It was his first time attending a writing conference. He is a best-selling author who has written more than 50 books and has sold 65 million copies of his work. Yet it was also his first time speaking at a conference. Although he was on unfamiliar territory, New York Times best-selling Christian author Max Lucado spoke of the tools writers have, at the Writing for the Soul conference in Denver in February 2010. Below, find his best tips on subject, discipline and clarity for writers.
Guest column by Audra Krell, published
freelance writer. Audra is also a vocalist,
and she and her son lead worship in
churches and at conferences across the country.
MAX SAYS: BE PASSIONATE
• Your subject must be so worthwhile that it keeps you riveted to your chair.
• Because of your passion, you write without ceasing until it's finished.
• Strong topics and subjects cause writing to happen from the soul.
• Desire to work your writing through, so the reader doesn't have to.
MAX SAYS: STEADY IS AS STEADY DOES
• Make a date night with your notebook. If you sit long enough, you'll find something to write about.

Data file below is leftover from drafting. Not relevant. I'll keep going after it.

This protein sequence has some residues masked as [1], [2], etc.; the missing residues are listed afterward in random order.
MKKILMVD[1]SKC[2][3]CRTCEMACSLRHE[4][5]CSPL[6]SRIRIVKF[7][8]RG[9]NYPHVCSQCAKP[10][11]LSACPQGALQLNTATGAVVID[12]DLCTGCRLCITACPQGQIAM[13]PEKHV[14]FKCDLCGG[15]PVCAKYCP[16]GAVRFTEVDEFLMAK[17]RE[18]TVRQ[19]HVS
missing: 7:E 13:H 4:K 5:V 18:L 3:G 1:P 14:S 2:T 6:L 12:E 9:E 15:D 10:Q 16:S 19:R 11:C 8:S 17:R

• With disciplined writing time, you'll grow to appreciate your work.
• Good words are worth the work.
• The only thing better than writing is when your words connect with the reader.
MAX SAYS: ON A CLEAR DAY
• Get your book down to one sentence. Every paragraph must pay homage to that sentence, or it doesn't get to play.
• Every word must earn its place on the page.
• Write concise but not shallow.
• Revise for as long as you can.
Good writing will go where we never can, and reroutes the trajectory of life. It seeps into the farthest corners of the world and the depths of a reader's soul. Readers let authors into their private moments by inviting the author to speak through their story. Although it's a challenging invitation, it's valuable and authors should accept. Clear thinking will deliver your words to their destination. Most places are far away, and require a long, long chair ride. Do not begrudge the hard work of getting it there, this generation needs the best books you can write.
For his final point, Max reminds the writer to let every part of the process work. "Sentences are like just caught fish. Spunky today, stinky tomorrow." Let editing do its job. That way, you will put forth good, passionate writing, which will reach readers where they live.